My overall experience of doing the work in this way is that the legal and mental health interlock – which is the way in which the mental health intervention is held within the legal management of the case – is essential to bringing about change for alienated children. We draw upon the widest range of expertise in the field of family therapy, attachment and object relations theory in our assessments and we are increasingly combining the protocols of practice in working with psychological splitting in treatment.

Assisting the resolution of the split state of mind in the child should always come first in treatment. There are no known therapies which have been shown to assist a child to resolve this defence and persuasion should be avoided as it places the child back into the impossible double bind which caused the problem in the first place.

When the principles and protocols of working with induced psychological splitting are held firmly within the framework of the court, enabling power and control dynamics to be managed externally rather than by the influencing parent, change in children is seen to be swift.

When the child resolves the split state of mind,  parenting co-ordination and therapy can then be delivered to the family to build sustainable change within a new stable framework.

References

Davanloo, H. (1994). Basic methodology and technique of short-term dynamic psychotherapy. In H. Davanloo (Ed.), Basic principles and techniques in short-term dynamic psychotherapy (pp. 343-388). Northvale, NJ: Jason Aronson Inc.

Friedlander, S. & Walters, M. G. (2010). When a child rejects a parent: Tailoring the intervention to fit the problem. Family Court Review, 48:1, 98–111.

Gardner, R. A. (1985). Recent trends in divorce and custody litigation. Academy Forum, 29(2), 3–7.

Gardner, R.A. (1999). Family therapy of the moderate type of parental alienation syndrome. The American Journal of Family Therapy, 27, 195-212.

Greenberg, J. R. & Mitchell, S. A. (1983). Object relations in psychoanalytic theory. Cambridge, MA: Harvard University Press.

Minuchin, S. (1974). Family and Family Therapy. Cambridge MA: Harvard University Press Solomon, J. & George, C. (1999). The development of attachment in separated and divorced

families. Attachment & Human Development, 1:1, 2-33
Walters M, G. & Friedlander, S. (2016). When a child rejects a parent: Working with the

intractable resist/refuse dynamic. Family Court Review, 54, 424–445.
Woodall, N. (2017, October). Educational needs identified during reunification training. Paper

presented at the conference of the Parental Alienation Studies Group, Washington, DC. Woodall, K. & Woodall, N. (2017). Understanding parental alienation: Learning to cope,

helping to heal. Springfield, IL: Charles C Thomas.


Reformulating Practice With Families Affected by a Child’s Induced Psychological Splitting – EAPAP 2020

Parental Separation, Alienation and Splitting: Healing Beyond Reunification 

The theme of this conference is the reformulation of practice with families affected by a child’s induced psychological splitting.

Over two days the conference will unpack and unpick thinking around cases of parental alienation to shift the focus to the core defence seen in the child and how the principles and protocols of practice with families affected by this can be configured in ways that bring rapid resolutions.

Featuring detailed master classes in each of the areas known to contribute to the onset of induced psychological splitting in a child, practitioners will be enabled to understand the stepwise approach required to reformulate their own practice effectively.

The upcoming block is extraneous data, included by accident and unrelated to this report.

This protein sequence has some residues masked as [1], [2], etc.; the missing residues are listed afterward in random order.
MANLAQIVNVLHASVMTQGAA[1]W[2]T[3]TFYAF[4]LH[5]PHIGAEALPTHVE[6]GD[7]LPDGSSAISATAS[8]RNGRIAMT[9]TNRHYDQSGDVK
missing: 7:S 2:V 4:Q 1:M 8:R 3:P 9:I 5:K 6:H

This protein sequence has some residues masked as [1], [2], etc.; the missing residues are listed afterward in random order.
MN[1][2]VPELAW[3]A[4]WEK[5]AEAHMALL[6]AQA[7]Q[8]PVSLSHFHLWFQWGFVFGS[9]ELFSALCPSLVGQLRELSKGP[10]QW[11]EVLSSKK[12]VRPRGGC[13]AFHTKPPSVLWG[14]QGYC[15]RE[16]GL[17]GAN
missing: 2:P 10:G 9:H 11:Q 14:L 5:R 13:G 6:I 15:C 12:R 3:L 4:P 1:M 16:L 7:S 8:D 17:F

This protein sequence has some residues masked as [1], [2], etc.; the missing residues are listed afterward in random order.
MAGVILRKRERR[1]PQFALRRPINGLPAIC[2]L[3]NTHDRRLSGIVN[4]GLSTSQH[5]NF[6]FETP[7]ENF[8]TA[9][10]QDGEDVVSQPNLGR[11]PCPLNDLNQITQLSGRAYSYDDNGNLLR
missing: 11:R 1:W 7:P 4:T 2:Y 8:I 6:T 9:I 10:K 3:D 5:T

Master Classes

Power and Control

Transgenerational Trauma

Attachment Trauma

Therapeutic Parenting

Psychiatric impact of induced psychological splitting in childhood

Legal and Mental Health Interlocking Relationship for Case Management

Adapted Therapies for Successful Treatment of Parental Alienation

Please note that due to extremely high demand for places on this practitioner only conference, only limited tickets are left. If you plan to attend, please do not delay booking in case of disappointment.

REGISTRATION FEES

 

Standard fee.               – 169,00 EUR / February 01 – March 15, 2020

 

Late registration fee – 203,00 EUR / from March 16, 2020

 

All prices include VAT.

 

BOOK HERE

 

 

 

7 comments

  1. Dear Karen,

    Could I ask:

    – Is there a standard classification mechanism/benchmarking that is used?
    – Can you identify children that are “on a path” to a split state of mind? I.e. can you work with parents prior to it escalating to “fully” rejected parent without evidence needing to get to the point where the damage is difficult to repair?
    – Do you think the legal system takes into account cases that are on a path to a rejected parent or do parents have to wait until their is sufficient damage and therefore case to bring to court?

    I look forward to hearing from you.

    Regards,

    Ben

    Like

  2. Ben

    There are things you can do if you consider yourself to be a “target parent”. Karen has covered this in previous blogs. Your former partner may, knowingly or otherwise be constructing a psychological barrier that your children will be finding it increasingly difficult to cross.

    There are many mistakes that target parents make, and it is worthwhile training yourself to be aware of pitfalls so you can avoid them. Don’t be too hard on yourself because sometimes there is little you can do to maintain a co-parenting arrangement.
    However.
    A target parent who has four children may reject the eldest (because they have aligned with the alienator) whilst trying to gain custody of the other children. This only creates stress and division amongst all the children
    A target parent may continue to make demands of the alienator, when obvious routes of access to their children are ignored. (e.g. school, friends, activities)
    A target parent may attempt to persuade the children against the alienator, forcing the children to make a choice between their parents rather than maintaining relations with both.
    If you read Karen’s excellent “Dandlebear Bridge” you will get an idea of how the children are feeling and this will form the bedrock of your strategies. What is it like for them moving from one household to the next?

    Regards

    Like